According to the following source, the Orthodox Church claims to be the guardian and keeper of the original Bible, which includes a total of 76 books, aomng which are the Apocryphal. Yes, they consider the Apocryphal as part of the Bible Canon ... of 76 books:

    The Old Testament The official version of the Old Testament authorized by the Orthodox Church for use in worship and reading is that of the Septuagint. The number of books in the Septuagint Old Testament edition of the Bible are forty-nine books, twenty-seven in the New Testament. There are seventy-six books in both collections of the Bible. In the King James English Version of the Bible, or as it is commonly called --the Authorized Version, ten books are omitted from the Old Testament. These ten books were rejected by Luther, Calvin, and the Swiss and German reformers. In the English Bible they were placed in a inferior position, until they were finally omitted altogether about a century ago. The Roman Catholic edition omits two books from the Old Testament. The Council of Trent, in the third session (1546), excludes Ist Esdras and the 3rd Maccabees that was confirmed by the Vatican Council of 1870. The preservation of all the Holy Books of the Holy Bible expresses the vigilance of the Orthodox Church in guarding and preserving the Bible and its truth throughout the ages unadulterated.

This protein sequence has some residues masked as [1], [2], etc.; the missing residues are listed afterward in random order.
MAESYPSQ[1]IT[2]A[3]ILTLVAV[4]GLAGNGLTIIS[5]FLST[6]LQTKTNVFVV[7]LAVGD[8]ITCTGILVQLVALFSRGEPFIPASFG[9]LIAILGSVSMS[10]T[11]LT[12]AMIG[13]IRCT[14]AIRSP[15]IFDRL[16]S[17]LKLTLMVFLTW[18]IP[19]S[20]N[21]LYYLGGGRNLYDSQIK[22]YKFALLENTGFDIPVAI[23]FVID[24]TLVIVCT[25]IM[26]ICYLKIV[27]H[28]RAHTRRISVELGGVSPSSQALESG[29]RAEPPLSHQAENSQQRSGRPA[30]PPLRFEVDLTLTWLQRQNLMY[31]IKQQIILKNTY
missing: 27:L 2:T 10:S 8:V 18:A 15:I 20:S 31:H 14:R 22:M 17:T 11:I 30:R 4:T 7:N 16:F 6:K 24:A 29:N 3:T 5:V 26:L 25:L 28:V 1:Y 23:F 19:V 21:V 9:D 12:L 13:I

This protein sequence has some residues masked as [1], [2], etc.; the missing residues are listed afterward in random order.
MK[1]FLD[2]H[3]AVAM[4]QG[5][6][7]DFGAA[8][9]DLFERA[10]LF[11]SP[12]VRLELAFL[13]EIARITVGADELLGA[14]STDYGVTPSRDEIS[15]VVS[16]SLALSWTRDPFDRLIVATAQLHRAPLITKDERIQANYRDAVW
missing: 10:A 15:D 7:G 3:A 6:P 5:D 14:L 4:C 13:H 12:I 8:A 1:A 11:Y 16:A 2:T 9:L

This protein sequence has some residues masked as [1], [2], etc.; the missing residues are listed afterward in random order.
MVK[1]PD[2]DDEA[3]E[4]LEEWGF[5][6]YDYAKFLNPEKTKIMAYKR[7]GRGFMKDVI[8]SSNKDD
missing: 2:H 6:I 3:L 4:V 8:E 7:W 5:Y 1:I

The books omitted by the Protestant King James Bible are I Esra, Tobit, Judith, Wisdom of Solomon, Ecclesiastical by Sirach, Baruch, the Epistle of Jeremy, the First, Second and Third Books of Maccabees, and parts of Esther and Daniel. These books were included in all the collections of the Bible since Saint Athanasios during the Fourth Century. Also, they were included in the list of the local Synods of Hippo, 393 AD: of Carthage, 397 AD; in the Quintisext at Trullo, 692; and by the local Synods of Jerusalem, 1672; and Constantinople, 1675 A.D. They are also in constant use in our public worship, especially the books, Wisdom of Solomon.
    The Church from the beginning, used the Septuagint and not the Palestinian version of the Bible Note: During the time of our Lord, there were two versions of the of the Old Testament in circulation among the Jews. One was called the "Narrow Circle" of Jerusalem or Palestine and the other was called "Wilder Circle" of Alexandria. Our Lord and the Apostles, in the New Testament, used the "Wilder Circle" or the Septuagint. It was called Septuagint, or Seventy, because there were seventy, (according to tradition 72) scholars who first made the translation into Greek during the reign of Ptolmey II in the third century, B.C. in Alexandria. Our Church recognizes and accepts the Septuagint as the sacred and inspired Word of God. This version of the Bible circulated in the synagogues around the Mediterranean world where Christianity flourished.